Monday, 22 May 2017

The Refugees Welcome Pledge

I pledge to respect the importance of refugee protection, including in wide-ranging debates about immigration, and, if elected, to uphold the proud tradition throughout the UK of welcoming people forced to flee war and persecution and helping them rebuild their lives.

The UK has not always been kind to refugees but it should be. Particularly since our wars in the Middle East has created so much of the refugee flow!

Sunday, 21 May 2017

How much do we want social mobility?

A local resident asked to support the TeachFirst manifesto. My reply, below, may not be what she expected.

We live in a very unequal society and this, as the Spirit Level showed, harms everyone - though it harms the poor a good deal more than the rich. We Greens believe in reducing inequality by a variety of means including paying a Universal Basic Income and increasing taxes on the rich.

The measures in the TeachFirst manifesto look sound and would help to reduce educational inequality and improve education generally. But I have a couple of reservations:
  • There's too much emphasis on university education. For many young people good vocational training would be easier to access and more valuable than a degree in one of the less useful subjects. (I write as someone educated at a Technical School.) Its also what we need as a society - look how well it works in Germany.
  • Social mobility is two-edged. Since the number of management and professional jobs is not increasing measures that give more of them to the children of poorer families will give fewer to the children of other families. Attempts to make that change will increase the competitive pressures in schools - and that's already grossly excessive. So these measures need to be linked with measures that make the less well-paid jobs more attractive and enable those who do them to live decent lives. When I was young that was possible. It's now very difficult.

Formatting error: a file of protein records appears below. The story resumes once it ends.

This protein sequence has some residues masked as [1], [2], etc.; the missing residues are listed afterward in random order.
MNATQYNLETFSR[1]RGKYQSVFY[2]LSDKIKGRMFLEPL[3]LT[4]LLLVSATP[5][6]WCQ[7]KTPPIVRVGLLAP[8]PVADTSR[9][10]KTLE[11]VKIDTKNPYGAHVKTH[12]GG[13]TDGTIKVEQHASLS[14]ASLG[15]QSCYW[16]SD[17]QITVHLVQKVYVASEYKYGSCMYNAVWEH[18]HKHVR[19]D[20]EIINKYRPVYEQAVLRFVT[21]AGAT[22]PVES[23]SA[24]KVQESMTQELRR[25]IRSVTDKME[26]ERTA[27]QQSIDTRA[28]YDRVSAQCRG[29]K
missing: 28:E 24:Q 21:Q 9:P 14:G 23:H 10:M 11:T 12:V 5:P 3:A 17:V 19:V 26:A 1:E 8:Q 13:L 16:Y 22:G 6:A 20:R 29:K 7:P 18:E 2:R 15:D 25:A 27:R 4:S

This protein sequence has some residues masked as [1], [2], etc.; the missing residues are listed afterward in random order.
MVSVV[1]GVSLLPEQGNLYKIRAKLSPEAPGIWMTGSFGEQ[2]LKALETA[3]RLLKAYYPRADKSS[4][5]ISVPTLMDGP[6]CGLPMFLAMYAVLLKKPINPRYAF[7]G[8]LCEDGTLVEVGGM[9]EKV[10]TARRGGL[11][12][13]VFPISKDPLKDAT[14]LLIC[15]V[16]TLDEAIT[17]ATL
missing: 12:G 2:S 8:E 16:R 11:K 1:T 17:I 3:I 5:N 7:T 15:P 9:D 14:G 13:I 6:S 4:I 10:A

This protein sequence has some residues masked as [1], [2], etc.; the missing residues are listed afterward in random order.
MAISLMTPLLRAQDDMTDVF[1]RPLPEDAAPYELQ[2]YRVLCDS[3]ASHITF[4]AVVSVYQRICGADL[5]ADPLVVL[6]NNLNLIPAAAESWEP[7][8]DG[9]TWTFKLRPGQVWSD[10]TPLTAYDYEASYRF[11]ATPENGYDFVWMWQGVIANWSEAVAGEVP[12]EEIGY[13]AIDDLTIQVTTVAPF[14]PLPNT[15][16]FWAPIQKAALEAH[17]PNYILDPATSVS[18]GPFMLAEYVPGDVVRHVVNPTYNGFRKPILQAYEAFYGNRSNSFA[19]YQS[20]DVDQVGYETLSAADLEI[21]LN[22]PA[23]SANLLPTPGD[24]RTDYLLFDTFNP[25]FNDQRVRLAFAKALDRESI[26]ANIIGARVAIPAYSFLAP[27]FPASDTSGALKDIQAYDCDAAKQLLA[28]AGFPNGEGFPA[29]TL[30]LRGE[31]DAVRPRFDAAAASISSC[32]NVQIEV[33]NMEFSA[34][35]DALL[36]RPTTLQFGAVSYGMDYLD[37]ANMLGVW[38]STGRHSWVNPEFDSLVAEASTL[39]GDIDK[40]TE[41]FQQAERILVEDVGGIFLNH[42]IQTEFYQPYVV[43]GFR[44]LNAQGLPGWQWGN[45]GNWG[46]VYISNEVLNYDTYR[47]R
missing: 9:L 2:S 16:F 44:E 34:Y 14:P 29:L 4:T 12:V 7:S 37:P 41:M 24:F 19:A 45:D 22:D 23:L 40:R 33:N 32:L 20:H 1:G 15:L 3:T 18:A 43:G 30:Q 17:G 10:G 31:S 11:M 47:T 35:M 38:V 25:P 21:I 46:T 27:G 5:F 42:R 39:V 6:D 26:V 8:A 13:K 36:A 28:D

Which brings me back to my start. Greens want a fairer society but we also want a different society. One in which hospital porters as well as doctors, teaching assistants as well as teachers, are paid enough to live decent lives. That needs many policies, notably on housing, pursued over many years.

That's why I'm Green.

Monday, 15 May 2017

Enfield: Appalling poverty

At least 8,719 children in Enfield have been hit by the benefit cap, according to new figures from the Department of Work and Pensions [1]. Greens will ensure that everyone in the UK – adults and children alike – has an income sufficient to fulfil basic needs.

In statistics released at the same time as local election results, the DWP revealed the human cost of the benefit cap to local people.  More than 8,719 Enfield children in over 3,000 households have been affected by the cap since its introduction. Only Birmingham, with 3 times the population, has been worse hit. Enfield has also been particularly badly hit by child poverty, with a 39% poverty rate in Edmonton [2].

The benefit cap was introduced in 2013 with support from the Tories, Lib Dems and Labour.

Benjamin Gill, Green Party candidate for Edmonton, says: “Successive governments have failed the young people of Enfield. Under-privileged children should not pay the price of bankers' greed. Every person affected by this policy represents a tragedy.”

David Flint, Green Party candidate for Enfield Southgate, adds “For seven years Tory chancellors backed by Tory MPs have preached the false gospel of austerity. This gospel demands sacrifices – but not from them. It is the young, the poor and the disabled who have made the sacrifices.”[3]

It’s a new, inclusive, politics that will not forget the most vulnerable. Greens will stand up for those abandoned by the other parties.

[Press release issued 15 May 2017 at 12:00.]

Friday, 12 May 2017

Who am I?



Electors are entitled to know something about anyone seeking their votes.

Briefly, then I am a Chemistry graduate, a retired management consultant, an author, a lifelong campaigner, a long-term local resident and a father and grandfather.

I was born in 1947 and educated at Handsworth Technical School, Birmingham, then read Chemistry at Imperial College. After reluctantly deciding that science was not for me and still needing to earn a living I joined the Post Office as a systems analyst.

I left the Post Office after seven years to join a small consultancy where I worked in computing and telecommunications. In the process I wrote two books and innumerable reports and lectured round the world.